How to Handle a Rent Hike

Take a look at most major cities throughout America, and you’ll encounter at least one constant that’s impossible to ignore—rising housing costs. I know that when I saw my rent move from $900 to $1150 for a one bedroom apartment years ago, it was time to reevaluate things. For many people in their 20s and 30s, paying rent on time each month can be challenging enough even when costs are relatively low. When an unexpected increase comes down the pike, it can seem nearly impossible to manage.

So, how exactly should you approach a rent hike without significantly changing your quality of life? Here are just a few tips to steer you in the right direction.

1. Negotiate

There’s no getting around the fact that rent hikes are a part of life. This being said, it’s not uncommon for landlords to go a bit overboard when it comes to raising rents—especially if the neighborhood in question is particularly “hot.” If you’re presented with a major rent hike, be sure to reason with your landlord before accepting it verbatim by explaining how it will affect your financial situation. Chances are, you may be able to save a few hundred dollars simply by laying on a bit of charm.

2. Stop going out to dinner

Everyone enjoys going out for a nice meal, but dining out regularly can be an expensive endeavor. Cooking meals at home not only allows you to save money, but it’s also one of the best ways to ensure you’re eating a healthy diet on a regular basis. If your rent hike is in the neighborhood of, say, $150/month, consider trying to spend $150 less than usual on meals out each month. It may mean cutting out a few fancy meals, but the upside is that you won’t have to worry about moving or losing the apartment you love.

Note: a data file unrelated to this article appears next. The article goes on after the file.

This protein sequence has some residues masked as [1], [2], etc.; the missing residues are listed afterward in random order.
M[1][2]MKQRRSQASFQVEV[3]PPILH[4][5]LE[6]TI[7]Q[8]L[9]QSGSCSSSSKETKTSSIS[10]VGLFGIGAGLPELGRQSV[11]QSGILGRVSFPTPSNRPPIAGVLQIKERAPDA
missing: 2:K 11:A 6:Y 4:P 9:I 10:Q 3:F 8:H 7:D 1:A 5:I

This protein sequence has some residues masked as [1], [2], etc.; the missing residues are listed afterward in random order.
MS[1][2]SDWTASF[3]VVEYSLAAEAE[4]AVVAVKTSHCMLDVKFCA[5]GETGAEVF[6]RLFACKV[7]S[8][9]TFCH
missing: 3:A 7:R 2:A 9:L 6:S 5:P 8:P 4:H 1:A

3. Ensure it never happens again

You’ve accepted the fact that your rent is going to be higher than it has been in the past and have adjusted your lifestyle as a result. But what if it happens again? At some point, you’ll be unable to afford to pay rent without making big sacrifices. One thing you can do is talk to your landlord about coming to a compromise — if you plan on staying for a while, perhaps you could negotiate a certain number of years without increase. Throughout the whole process, be sure to familiarize yourself with applicable laws, protections and terms (“rent-controlled,” for example) to avoid being taken advantage of.

4. Consider moving

If all else fails, and you feel the additional cash required isn’t worth paying, it may be time to move out. Moving to a new apartment doesn’t have to be as stressful or miserable as it sounds, as long it’s still worth it after you account for moving costs, and broker and application fees. With the right amount of planning, it can lead to a much better living (and cheaper!) experience. After all, you don’t want to rent from someone who won’t budge even slightly on a rent hike—and the future will likely be a repeat of the past.

So, don’t just assume that a rent hike means you need to sacrifice life and limb to stay at your current location. Manage the situation appropriately, and it will likely play out as successfully as mine did years ago—when I decided to move!

Originally published on April 24, 2018.

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Erik Neilson is a professional writer and editor based in Portland, ME. With nine years of experience and a broad, diverse background, he provides written content to agencies, organizations and print/digital media outlets. In his spare time, Erik enjoys cooking for friends and family, sharpening his photography skills and performing his original music in a live setting.